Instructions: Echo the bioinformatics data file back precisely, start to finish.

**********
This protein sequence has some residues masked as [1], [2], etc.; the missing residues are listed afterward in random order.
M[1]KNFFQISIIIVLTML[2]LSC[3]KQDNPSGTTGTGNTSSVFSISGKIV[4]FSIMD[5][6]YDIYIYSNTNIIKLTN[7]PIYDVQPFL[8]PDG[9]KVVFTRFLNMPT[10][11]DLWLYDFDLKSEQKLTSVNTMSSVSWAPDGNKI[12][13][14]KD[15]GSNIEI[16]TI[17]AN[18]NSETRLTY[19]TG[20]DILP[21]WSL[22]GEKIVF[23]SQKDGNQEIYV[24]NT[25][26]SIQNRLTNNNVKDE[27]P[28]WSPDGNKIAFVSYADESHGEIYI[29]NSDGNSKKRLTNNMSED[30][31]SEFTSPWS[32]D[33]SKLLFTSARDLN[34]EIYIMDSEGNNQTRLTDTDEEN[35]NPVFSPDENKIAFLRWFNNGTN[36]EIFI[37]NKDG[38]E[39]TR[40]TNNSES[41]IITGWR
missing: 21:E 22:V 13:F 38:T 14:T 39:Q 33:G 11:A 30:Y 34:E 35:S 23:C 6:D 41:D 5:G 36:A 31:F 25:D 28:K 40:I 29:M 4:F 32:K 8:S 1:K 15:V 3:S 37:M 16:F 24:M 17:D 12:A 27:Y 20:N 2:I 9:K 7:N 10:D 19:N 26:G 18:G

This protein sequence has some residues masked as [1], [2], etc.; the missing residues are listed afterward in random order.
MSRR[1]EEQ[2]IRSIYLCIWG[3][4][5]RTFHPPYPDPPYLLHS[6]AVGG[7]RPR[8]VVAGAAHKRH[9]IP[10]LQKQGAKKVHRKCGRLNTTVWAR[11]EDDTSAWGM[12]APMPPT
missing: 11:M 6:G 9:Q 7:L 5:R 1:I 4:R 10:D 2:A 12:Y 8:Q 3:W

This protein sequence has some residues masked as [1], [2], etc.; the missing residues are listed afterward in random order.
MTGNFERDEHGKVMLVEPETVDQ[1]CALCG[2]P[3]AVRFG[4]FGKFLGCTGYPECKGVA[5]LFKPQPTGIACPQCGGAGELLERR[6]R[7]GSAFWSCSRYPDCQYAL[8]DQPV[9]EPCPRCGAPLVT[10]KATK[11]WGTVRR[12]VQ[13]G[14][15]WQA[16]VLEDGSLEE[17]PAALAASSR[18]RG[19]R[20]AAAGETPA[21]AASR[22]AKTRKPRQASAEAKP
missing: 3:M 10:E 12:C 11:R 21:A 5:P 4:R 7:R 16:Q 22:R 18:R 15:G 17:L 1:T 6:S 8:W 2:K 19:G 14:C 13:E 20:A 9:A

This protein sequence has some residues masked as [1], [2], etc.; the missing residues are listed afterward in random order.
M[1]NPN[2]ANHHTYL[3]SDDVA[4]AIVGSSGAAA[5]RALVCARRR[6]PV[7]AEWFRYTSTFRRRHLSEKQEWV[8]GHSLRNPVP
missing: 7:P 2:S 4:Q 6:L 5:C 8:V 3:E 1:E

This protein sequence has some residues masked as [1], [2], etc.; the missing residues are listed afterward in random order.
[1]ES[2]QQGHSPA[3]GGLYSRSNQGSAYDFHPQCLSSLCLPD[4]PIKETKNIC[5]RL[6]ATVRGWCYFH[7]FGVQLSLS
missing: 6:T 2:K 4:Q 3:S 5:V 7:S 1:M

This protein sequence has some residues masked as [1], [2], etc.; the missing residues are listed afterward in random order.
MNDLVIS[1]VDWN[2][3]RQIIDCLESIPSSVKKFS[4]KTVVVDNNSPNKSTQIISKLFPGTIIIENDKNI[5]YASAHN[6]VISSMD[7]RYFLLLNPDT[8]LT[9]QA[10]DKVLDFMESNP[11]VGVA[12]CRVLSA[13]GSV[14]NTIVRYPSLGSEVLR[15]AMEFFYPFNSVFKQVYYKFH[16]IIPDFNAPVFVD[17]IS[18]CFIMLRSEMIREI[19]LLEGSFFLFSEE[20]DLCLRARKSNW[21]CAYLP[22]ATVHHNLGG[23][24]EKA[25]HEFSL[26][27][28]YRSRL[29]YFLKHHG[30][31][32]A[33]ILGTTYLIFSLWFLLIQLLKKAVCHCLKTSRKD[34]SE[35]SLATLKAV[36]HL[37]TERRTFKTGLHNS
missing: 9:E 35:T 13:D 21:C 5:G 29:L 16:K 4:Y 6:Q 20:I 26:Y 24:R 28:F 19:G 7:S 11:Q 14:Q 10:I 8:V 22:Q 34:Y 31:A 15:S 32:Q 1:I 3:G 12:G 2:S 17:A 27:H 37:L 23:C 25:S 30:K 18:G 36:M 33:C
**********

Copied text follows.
This protein sequence has some residues masked as [1], [2], etc.; the missing residues are listed afterward in random order.
M[1]KNFFQISIIIVLTML[2]LSC[3]KQDNPSGTTGTGNTSSVFSISGKIV[4]FSIMD[5][6]YDIYIYSNTNIIKLTN[7]PIYDVQPFL[8]PDG[9]KVVFTRFLNMPT[10][11]DLWLYDFDLKSEQKLTSVNTMSSVSWAPDGNKI[12][13][14]KD[15]GSNIEI[16]TI[17]AN[18]NSETRLTY[19]TG[20]DILP[21]WSL[22]GEKIVF[23]SQKDGNQEIYV[24]NT[25][26]SIQNRLTNNNVKDE[27]P[28]WSPDGNKIAFVSYADESHGEIYI[29]NSDGNSKKRLTNNMSED[30][31]SEFTSPWS[32]D[33]SKLLFTSARDLN[34]EIYIMDSEGNNQTRLTDTDEEN[35]NPVFSPDENKIAFLRWFNNGTN[36]EIFI[37]NKDG[38]E[39]TR[40]TNNSES[41]IITGWR
missing: 21:E 22:V 13:F 38:T 14:T 39:Q 33:G 11:A 30:Y 34:E 35:S 23:C 6:D 41:D 5:G 36:A 31:F 25:D 28:K 40:I 29:M 4:F 32:K 8:S 1:K 15:V 3:S 37:M 16:F 24:M 17:D 12:A 27:Y 20:N 2:I 9:K 7:N 10:D 19:N 26:G 18:G

This protein sequence has some residues masked as [1], [2], etc.; the missing residues are listed afterward in random order.
MSRR[1]EEQ[2]IRSIYLCIWG[3][4][5]RTFHPPYPDPPYLLHS[6]AVGG[7]RPR[8]VVAGAAHKRH[9]IP[10]LQKQGAKKVHRKCGRLNTTVWAR[11]EDDTSAWGM[12]APMPPT
missing: 11:M 6:G 9:Q 7:L 5:R 1:I 4:R 10:D 2:A 12:Y 8:Q 3:W

This protein sequence has some residues masked as [1], [2], etc.; the missing residues are listed afterward in random order.
MTGNFERDEHGKVMLVEPETVDQ[1]CALCG[2]P[3]AVRFG[4]FGKFLGCTGYPECKGVA[5]LFKPQPTGIACPQCGGAGELLERR[6]R[7]GSAFWSCSRYPDCQYAL[8]DQPV[9]EPCPRCGAPLVT[10]KATK[11]WGTVRR[12]VQ[13]G[14][15]WQA[16]VLEDGSLEE[17]PAALAASSR[18]RG[19]R[20]AAAGETPA[21]AASR[22]AKTRKPRQASAEAKP
missing: 3:M 10:E 12:C 11:R 21:A 5:P 4:R 7:R 16:Q 22:R 18:R 15:G 17:L 1:T 6:S 8:W 2:K 19:G 14:C 13:E 20:A 9:A

This protein sequence has some residues masked as [1], [2], etc.; the missing residues are listed afterward in random order.
M[1]NPN[2]ANHHTYL[3]SDDVA[4]AIVGSSGAAA[5]RALVCARRR[6]PV[7]AEWFRYTSTFRRRHLSEKQEWV[8]GHSLRNPVP
missing: 7:P 2:S 4:Q 6:L 5:C 8:V 3:E 1:E

This protein sequence has some residues masked as [1], [2], etc.; the missing residues are listed afterward in random order.
[1]ES[2]QQGHSPA[3]GGLYSRSNQGSAYDFHPQCLSSLCLPD[4]PIKETKNIC[5]RL[6]ATVRGWCYFH[7]FGVQLSLS
missing: 6:T 2:K 4:Q 3:S 5:V 7:S 1:M

This protein sequence has some residues masked as [1], [2], etc.; the missing residues are listed afterward in random order.
MNDLVIS[1]VDWN[2][3]RQIIDCLESIPSSVKKFS[4]KTVVVDNNSPNKSTQIISKLFPGTIIIENDKNI[5]YASAHN[6]VISSMD[7]RYFLLLNPDT[8]LT[9]QA[10]DKVLDFMESNP[11]VGVA[12]CRVLSA[13]GSV[14]NTIVRYPSLGSEVLR[15]AMEFFYPFNSVFKQVYYKFH[16]IIPDFNAPVFVD[17]IS[18]CFIMLRSEMIREI[19]LLEGSFFLFSEE[20]DLCLRARKSNW[21]CAYLP[22]ATVHHNLGG[23][24]EKA[25]HEFSL[26][27][28]YRSRL[29]YFLKHHG[30][31][32]A[33]ILGTTYLIFSLWFLLIQLLKKAVCHCLKTSRKD[34]SE[35]SLATLKAV[36]HL[37]TERRTFKTGLHNS
missing: 9:E 35:T 13:D 21:C 5:G 29:L 16:K 4:Y 6:Q 20:I 26:Y 24:R 28:F 19:G 7:S 11:Q 14:Q 10:I 8:V 22:Q 34:Y 31:A 15:S 32:Q 1:I 3:G 12:G 2:S 17:A 27:H 37:L 23:C 25:S 30:K 18:G 36:M 33:C